n
}} *in X is convergent whenever* {*T y*_{
n
}} *is convergent*.

In the same article, the authors established the following result.

**Theorem 8**.

*Let*(

*X, d*)

*be a complete metric space and T, f*:

*X → X be two mappings satisfying*

*for all x, y* ∈ *X, where k is a constant in* [0, 1) *and T is continuous, injective and sequentially convergent. Then f has a unique fixed point*.

Theorem 8 has attracted the attention of many authors, see, for example, [9–15], where extensions and generalizations of Theorem 8 were considered.

We shall prove the following result.

**Theorem 9**. *Theorem* 1 *and Theorem* 8 *are equivalent*.

*Proof*. Clearly, if

*T*is the identity mapping, Theorem 8 reduces to Theorem 1. Now, we shall prove that Theorem 8 can be deduced for the Banach contraction principle. Define the mapping

*δ*:

*X × X →*[0,

*∞*) by

*x, y, z*∈

*X*, we have

*δ*(

*x, y*) =

*δ*(

*y, x*),

*δ*(

*x, y*)

*≤ δ*(

*x, y*) +

*δ*(

*y, z*) and

*δ*is a metric on

*X*. Moreover, (

*X, δ*) is a complete metric space. Indeed, let {

*x*

_{ n }} be a Cauchy sequence in (

*X, δ*). From the definition of

*δ*, this implies that {

*T x*

_{ n }} is a Cauchy sequence in (

*X, d*). Since (

*X, d*) is complete, there exists

*y*∈

*X*such that

*d*(

*T x*

_{ n }

*, y*)

*→*0 as

*n → ∞*. But

*T*is sequentially convergent, then there exists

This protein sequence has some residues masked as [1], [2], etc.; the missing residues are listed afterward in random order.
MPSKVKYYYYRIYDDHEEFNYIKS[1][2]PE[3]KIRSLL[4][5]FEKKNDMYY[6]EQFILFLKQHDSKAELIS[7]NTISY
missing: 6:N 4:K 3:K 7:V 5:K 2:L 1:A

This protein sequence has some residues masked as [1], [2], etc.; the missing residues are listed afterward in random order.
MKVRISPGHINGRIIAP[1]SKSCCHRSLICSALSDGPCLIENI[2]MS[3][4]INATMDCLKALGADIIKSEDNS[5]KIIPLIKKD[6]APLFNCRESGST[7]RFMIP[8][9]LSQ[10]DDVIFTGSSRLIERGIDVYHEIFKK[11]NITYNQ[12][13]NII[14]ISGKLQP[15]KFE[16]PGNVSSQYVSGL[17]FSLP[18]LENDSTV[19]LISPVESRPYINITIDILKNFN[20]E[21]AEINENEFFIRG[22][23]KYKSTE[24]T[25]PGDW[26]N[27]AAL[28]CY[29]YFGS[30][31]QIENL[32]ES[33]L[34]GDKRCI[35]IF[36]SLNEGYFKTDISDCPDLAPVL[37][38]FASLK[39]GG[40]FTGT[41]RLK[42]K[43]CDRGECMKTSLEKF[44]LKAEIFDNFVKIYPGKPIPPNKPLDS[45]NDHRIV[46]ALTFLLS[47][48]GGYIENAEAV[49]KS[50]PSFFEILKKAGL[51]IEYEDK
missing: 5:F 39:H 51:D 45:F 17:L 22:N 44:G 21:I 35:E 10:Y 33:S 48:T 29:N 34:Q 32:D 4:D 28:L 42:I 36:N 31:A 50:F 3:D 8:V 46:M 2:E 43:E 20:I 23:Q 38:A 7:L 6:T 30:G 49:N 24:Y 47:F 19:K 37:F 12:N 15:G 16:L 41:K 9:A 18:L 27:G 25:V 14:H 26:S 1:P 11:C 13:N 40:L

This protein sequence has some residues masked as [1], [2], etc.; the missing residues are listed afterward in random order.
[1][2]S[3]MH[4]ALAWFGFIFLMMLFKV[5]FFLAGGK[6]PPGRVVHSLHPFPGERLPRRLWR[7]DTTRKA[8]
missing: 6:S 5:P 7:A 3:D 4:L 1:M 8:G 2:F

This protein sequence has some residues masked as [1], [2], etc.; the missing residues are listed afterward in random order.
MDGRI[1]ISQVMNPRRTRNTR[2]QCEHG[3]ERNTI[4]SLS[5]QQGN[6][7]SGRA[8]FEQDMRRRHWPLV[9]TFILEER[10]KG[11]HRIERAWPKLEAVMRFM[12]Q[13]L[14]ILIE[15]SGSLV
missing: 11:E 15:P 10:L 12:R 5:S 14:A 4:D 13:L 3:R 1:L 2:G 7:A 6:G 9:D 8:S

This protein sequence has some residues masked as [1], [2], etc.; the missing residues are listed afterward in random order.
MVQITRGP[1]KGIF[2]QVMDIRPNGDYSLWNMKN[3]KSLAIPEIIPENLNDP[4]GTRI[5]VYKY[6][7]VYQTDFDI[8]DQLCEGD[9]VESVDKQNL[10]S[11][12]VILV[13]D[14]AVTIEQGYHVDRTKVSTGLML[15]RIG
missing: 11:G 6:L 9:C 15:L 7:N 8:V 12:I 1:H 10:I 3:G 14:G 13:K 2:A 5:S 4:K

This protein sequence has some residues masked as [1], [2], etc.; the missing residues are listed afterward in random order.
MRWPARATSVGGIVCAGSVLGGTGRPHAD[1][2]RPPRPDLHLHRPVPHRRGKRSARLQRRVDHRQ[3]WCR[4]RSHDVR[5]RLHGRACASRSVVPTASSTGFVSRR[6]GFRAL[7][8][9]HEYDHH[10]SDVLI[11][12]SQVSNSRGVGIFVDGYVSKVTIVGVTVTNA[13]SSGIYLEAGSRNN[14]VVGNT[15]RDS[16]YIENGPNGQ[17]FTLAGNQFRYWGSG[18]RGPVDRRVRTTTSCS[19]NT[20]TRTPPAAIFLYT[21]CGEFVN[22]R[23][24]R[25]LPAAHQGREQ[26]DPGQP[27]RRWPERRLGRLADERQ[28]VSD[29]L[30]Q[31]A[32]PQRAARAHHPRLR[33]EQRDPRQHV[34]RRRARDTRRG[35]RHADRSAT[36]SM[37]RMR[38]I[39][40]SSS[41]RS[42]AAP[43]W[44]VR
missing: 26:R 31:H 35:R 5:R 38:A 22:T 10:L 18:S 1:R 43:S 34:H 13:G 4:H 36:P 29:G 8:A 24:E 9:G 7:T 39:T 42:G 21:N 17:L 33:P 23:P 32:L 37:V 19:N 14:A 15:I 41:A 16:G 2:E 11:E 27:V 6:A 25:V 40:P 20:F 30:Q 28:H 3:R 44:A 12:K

*x*∈

*X*, such that

*d*(

*x*

_{ n }

*, x*)

*→*0 as

*n → ∞*. Since

*T*is continuous, this implies that

*d*(

*T x*

_{ n }

*, Tx*)

*→*0 as

*n → ∞*, that is,

*δ*(

*x*

_{ n }

*, x*)

*→*0 as

*n → ∞*. This proves that (

*X, δ*) is complete. Now, condition (4) reduces to

for all *x, y* ∈ *X*. Thus Theorem 8 follows immediately from the Banach contraction principle (Theorem 1). □

Recently, Eslamian and Abkar [16] etablished the following result.

**Theorem 10**.

*Let*(

*X, d*)

*be a complete metric space and f*:

*X*→

*X be such that*

*for all x, y*∈

*X, where ψ, α, β:*[0,

*∞*) → [0,

*∞*)

*are such that ψ is continuous and non-decreasing, α is continuous, β is lower semi-continuous*,

*Then f has a unique fixed point*.

We shall prove the following result.

**Theorem 11**. *Theorem* 10 *and Theorem* 4 *are equivalent*.

*Proof*. Taking

*α*=

*ψ*in Theorem 10, we obtain immediately Theorem 4. Now, we shall prove that Theorem 10 can be deduced from Theorem 4. Indeed, let

*f*:

*X → X*be a mapping satisfying (5) with

*ψ, α, β*: [0,

*∞*)

*→*[0,

*∞*) satisfy conditions (6) and (7). From (5), for all

*x, y*∈

*X*, we have

*θ*: [0,

*∞*)

*→*[0,

*∞*) by

for all *x, y* ∈ *X*. Clearly, from (6) and (7), *θ* is lower semi-continuous and *θ* ^{1}({0}) = {0}. Now, Theorem 10 follows immediately from Theorem 4. □

Binayak et al. [17] extended Theorem 10 to the ordered case.

**Theorem 12**.

*Let*(

*X*, ≼)

*be a partially ordered set and suppose that there is a metric d on X such that*(

*X, d*)

*is a complete metric space. Let f: X → X be a continuous non-decreasing mapping such that*

*for all x, y*∈

*X with x*≼

*y, where ψ, α, β:*[0,

*∞*)

*→*[0,

*∞*)

*are such that ψ is continuous and non-decreasing, α is continuous, β is lower semi-continuous*,

*If there exists x*_{0} ∈ *X such that x*_{0} ≼ *fx*_{0}, *then f has a fixed point*.

Following similar arguments as in the proof of Theorem 11, we obtain

**Theorem 13**. *Theorem* 5 *and Theorem* 12 *are equivalent*.

Abbas et al. [18] introduced the concept of *w*-compatibility for a pair of mappings *F*: *X × X* → *X* and *g: X* → *X*.